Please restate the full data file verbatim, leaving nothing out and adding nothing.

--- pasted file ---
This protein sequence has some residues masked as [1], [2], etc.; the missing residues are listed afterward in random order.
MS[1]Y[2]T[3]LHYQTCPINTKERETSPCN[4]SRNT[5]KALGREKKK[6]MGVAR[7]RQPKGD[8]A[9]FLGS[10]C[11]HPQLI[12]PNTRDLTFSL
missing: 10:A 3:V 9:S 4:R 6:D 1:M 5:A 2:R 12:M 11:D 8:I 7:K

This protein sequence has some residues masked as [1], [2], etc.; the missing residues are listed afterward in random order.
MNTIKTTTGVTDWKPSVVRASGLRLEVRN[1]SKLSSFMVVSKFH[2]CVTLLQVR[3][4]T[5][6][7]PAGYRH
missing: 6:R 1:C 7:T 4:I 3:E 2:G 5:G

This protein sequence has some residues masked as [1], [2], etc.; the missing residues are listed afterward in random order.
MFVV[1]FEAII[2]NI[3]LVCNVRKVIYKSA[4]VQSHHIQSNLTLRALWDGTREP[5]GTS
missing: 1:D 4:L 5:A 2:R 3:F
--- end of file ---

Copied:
This protein sequence has some residues masked as [1], [2], etc.; the missing residues are listed afterward in random order.
MS[1]Y[2]T[3]LHYQTCPINTKERETSPCN[4]SRNT[5]KALGREKKK[6]MGVAR[7]RQPKGD[8]A[9]FLGS[10]C[11]HPQLI[12]PNTRDLTFSL
missing: 10:A 3:V 9:S 4:R 6:D 1:M 5:A 2:R 12:M 11:D 8:I 7:K

This protein sequence has some residues masked as [1], [2], etc.; the missing residues are listed afterward in random order.
MNTIKTTTGVTDWKPSVVRASGLRLEVRN[1]SKLSSFMVVSKFH[2]CVTLLQVR[3][4]T[5][6][7]PAGYRH
missing: 6:R 1:C 7:T 4:I 3:E 2:G 5:G

This protein sequence has some residues masked as [1], [2], etc.; the missing residues are listed afterward in random order.
MFVV[1]FEAII[2]NI[3]LVCNVRKVIYKSA[4]VQSHHIQSNLTLRALWDGTREP[5]GTS
missing: 1:D 4:L 5:A 2:R 3:F